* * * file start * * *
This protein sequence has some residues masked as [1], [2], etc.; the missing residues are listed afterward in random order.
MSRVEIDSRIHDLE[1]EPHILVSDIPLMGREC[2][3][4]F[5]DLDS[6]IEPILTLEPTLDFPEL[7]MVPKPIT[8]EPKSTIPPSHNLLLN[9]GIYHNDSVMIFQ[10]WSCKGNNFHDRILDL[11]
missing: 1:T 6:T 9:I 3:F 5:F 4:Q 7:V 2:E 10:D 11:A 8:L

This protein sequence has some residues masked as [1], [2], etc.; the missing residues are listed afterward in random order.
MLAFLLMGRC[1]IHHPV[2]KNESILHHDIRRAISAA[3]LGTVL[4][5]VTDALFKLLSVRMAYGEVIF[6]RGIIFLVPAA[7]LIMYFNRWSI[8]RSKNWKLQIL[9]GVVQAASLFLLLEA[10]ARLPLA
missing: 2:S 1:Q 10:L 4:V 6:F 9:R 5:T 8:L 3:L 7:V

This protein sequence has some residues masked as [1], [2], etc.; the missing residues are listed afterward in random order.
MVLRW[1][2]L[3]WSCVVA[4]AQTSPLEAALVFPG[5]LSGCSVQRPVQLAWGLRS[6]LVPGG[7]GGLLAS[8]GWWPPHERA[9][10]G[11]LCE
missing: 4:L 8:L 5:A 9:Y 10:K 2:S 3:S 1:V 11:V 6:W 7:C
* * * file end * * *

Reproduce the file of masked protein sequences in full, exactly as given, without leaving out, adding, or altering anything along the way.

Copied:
This protein sequence has some residues masked as [1], [2], etc.; the missing residues are listed afterward in random order.
MSRVEIDSRIHDLE[1]EPHILVSDIPLMGREC[2][3][4]F[5]DLDS[6]IEPILTLEPTLDFPEL[7]MVPKPIT[8]EPKSTIPPSHNLLLN[9]GIYHNDSVMIFQ[10]WSCKGNNFHDRILDL[11]
missing: 1:T 6:T 9:I 3:F 5:F 4:Q 7:V 2:E 10:D 11:A 8:L

This protein sequence has some residues masked as [1], [2], etc.; the missing residues are listed afterward in random order.
MLAFLLMGRC[1]IHHPV[2]KNESILHHDIRRAISAA[3]LGTVL[4][5]VTDALFKLLSVRMAYGEVIF[6]RGIIFLVPAA[7]LIMYFNRWSI[8]RSKNWKLQIL[9]GVVQAASLFLLLEA[10]ARLPLA
missing: 2:S 1:Q 10:L 4:V 6:F 9:R 5:T 8:L 3:L 7:V

This protein sequence has some residues masked as [1], [2], etc.; the missing residues are listed afterward in random order.
MVLRW[1][2]L[3]WSCVVA[4]AQTSPLEAALVFPG[5]LSGCSVQRPVQLAWGLRS[6]LVPGG[7]GGLLAS[8]GWWPPHERA[9][10]G[11]LCE
missing: 4:L 8:L 5:A 9:Y 10:K 2:S 3:S 1:V 11:V 6:W 7:C